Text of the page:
Need help with antenna ideas

freetvforme

DTVUSA Jr. Member
#1
Hello,

I am looking for some assistance with OTA antenna ideas. I previously had cable TV in my house hooked up to 7 TV outlets via a couple of splitters. In the analog days, a couple of the TVs were a little snowy because of the splits but still acceptable to view. When digital came along and we had to use the converters from the cable company, we dropped down to 3 TVs since that is all that came with our cable package.

After cutting the cable a year or so ago, I have been using stand alone rabbit ear antennas from old analog TVs. I also tried plugging in a set of rabbit ears into the cable jack where it enters my house to try and feed the whole house using the old cable wiring network. I have a split-level house which means it has several levels separated by a half flights of stairs. The cable entry point in my house is on the ground level near a basement window which is where I placed the antenna. That works somewhat on some of the TVs but unreliable on others. On windy or rainy days I don't get all the channels or they are pixelated to the point you can't watch.

I can't really mount an antenna on my roof or outside of the house due to neighborhood restrictions. Mounting an antenna in my attic would be difficult due to access points and cable routing not to mention it is more work than I want to invest.

My plan is to do one of two things.

1. I would like to get a better antenna and mount it in my basement window (inside) and connect that to the cable inlet to serve the whole house. This location is on the west side of my house which is the direction of signals in my area. The window is about 2 feet from the ground. I found the Eagle Aspen Dtv2Buhf for 21.00 which seems to have pretty good reviews. (I'm looking to spend as little as possible and this seemed like an inexpensive option to try.) Do you think this antenna would provide that much better reception to work in this situation?

2. Buy better stand alone indoor antennas for each TV in the house. (I tried the 10.00 rabbit ear variety at MegaMart and it wasn't any better than my old analog rabbit ears... probably not as good.) There are some I have seen in the 20-30 dollar range that have various Star Wars looking plastic pieces along with rabbit ears or some type of metal ring. Some also have dial adjusters. (A relative has one from Radio Shack that looks like a triangle with a big circle in the middle along with rabbit ears and it works pretty well.) This option would be fairly costly setting up several TVs and more importantly, they are not very attractive.

Here is the link to my TVFool location: TV Fool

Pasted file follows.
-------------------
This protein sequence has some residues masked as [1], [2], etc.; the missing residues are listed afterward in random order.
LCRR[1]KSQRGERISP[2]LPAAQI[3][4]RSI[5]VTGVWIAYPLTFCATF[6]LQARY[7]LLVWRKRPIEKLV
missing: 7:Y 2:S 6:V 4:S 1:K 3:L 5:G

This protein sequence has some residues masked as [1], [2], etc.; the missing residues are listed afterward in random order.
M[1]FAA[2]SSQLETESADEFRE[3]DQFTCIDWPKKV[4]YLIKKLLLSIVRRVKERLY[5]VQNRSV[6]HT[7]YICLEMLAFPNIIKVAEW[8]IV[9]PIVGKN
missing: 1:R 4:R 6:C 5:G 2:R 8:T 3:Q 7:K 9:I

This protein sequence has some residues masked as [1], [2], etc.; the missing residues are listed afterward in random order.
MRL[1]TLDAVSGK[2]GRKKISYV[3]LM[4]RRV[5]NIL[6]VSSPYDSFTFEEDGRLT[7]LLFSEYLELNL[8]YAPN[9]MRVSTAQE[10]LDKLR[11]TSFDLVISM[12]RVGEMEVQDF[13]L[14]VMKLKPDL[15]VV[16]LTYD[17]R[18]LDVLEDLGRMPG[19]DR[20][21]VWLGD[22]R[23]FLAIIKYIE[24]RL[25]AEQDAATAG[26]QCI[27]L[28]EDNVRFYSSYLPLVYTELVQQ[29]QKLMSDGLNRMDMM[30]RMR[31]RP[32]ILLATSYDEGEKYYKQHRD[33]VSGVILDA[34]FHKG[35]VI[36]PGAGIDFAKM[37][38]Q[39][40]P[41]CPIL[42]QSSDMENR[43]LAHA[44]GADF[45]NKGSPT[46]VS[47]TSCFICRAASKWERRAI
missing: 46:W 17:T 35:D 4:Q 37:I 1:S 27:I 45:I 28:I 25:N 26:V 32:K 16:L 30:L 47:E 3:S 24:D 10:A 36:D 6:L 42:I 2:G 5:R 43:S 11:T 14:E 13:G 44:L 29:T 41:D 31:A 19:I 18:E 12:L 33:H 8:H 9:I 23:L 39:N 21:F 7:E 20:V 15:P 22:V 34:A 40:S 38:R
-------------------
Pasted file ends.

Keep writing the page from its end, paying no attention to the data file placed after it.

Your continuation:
What are your thoughts on these two ideas. I am welcome to any others that you may have as well. Thank you for your help.
 

dave73

DTVUSA Member
#2
The Eagle Aspen antenna would be a good choice for your area, since you're in a UHF only market, & you're rather close to the towers. If you're in an HOA community, they can not stop you from mounting an antenna outdoors. Since you're only looking at 1 antenna, & needs to be pointed to the west, then you should try to find a spot outdoors to mount the antenna. You might not have to mount it high at all, unless you have lots of trees or buildings in the way. If you decide to have it indoors, then that room must have a window that faces west to get the best results. Even then, it's possible reception can go bad by running something in front of the antenna that gives off any type of RF signal. Don't use a pre-amp on the antenna. You can use a distribution amp if the cables are long.
 

MrPogi

Moderator, , Webmaster of Cache Free TV
Staff member
#4
I can't really mount an antenna on my roof or outside of the house due to neighborhood restrictions.
You can have an antenna. If you own your home, your "neighborhood restrictions" mean NOTHING. FCC Regulations trump any local government or petty HOA restrictions.

Here's the FCC's summary of their rules:
In 1996, the Federal Communications Commission (FCC) adopted rules for Over-the-Air-Reception Devices (“OTARD” rules). The OTARD rules protect a property owner or tenant’s right to install, maintain or use an antenna to receive video programming from direct broadcast satellites (DBS), broadband radio services (formerly referred to as multichannel multipoint distribution services or MMDS) and television broadcast stations (TVBS). However, there are exceptions to the OTARD rules, including provisions for safety and preservation of historic areas.

The FCC later amended the OTARD rules to apply to rental property where the renter has exclusive use of an area, and to customer-end antennas that receive and transmit fixed wireless signals.
Please read the whole summary here: Installing Consumer-Owned Antennas and Satellite Dishes | FCC.gov
 

freetvforme

DTVUSA Jr. Member
#5
Thanks for the responses....

I didn't realize there was an FCC rule I could use to argue with the HOA. On the other hand, I really don't want to deal with the HOA or neighbors and I really don't want to go to the trouble to mount an antenna outside anyway. I was really hoping that my option #1 (mounting an Eagle Aspen in my basement ground level window) would work good enough as it would be the quickest and least expensive. I guess I will give it a try and then go from there. I will post back my results after I get it hooked up.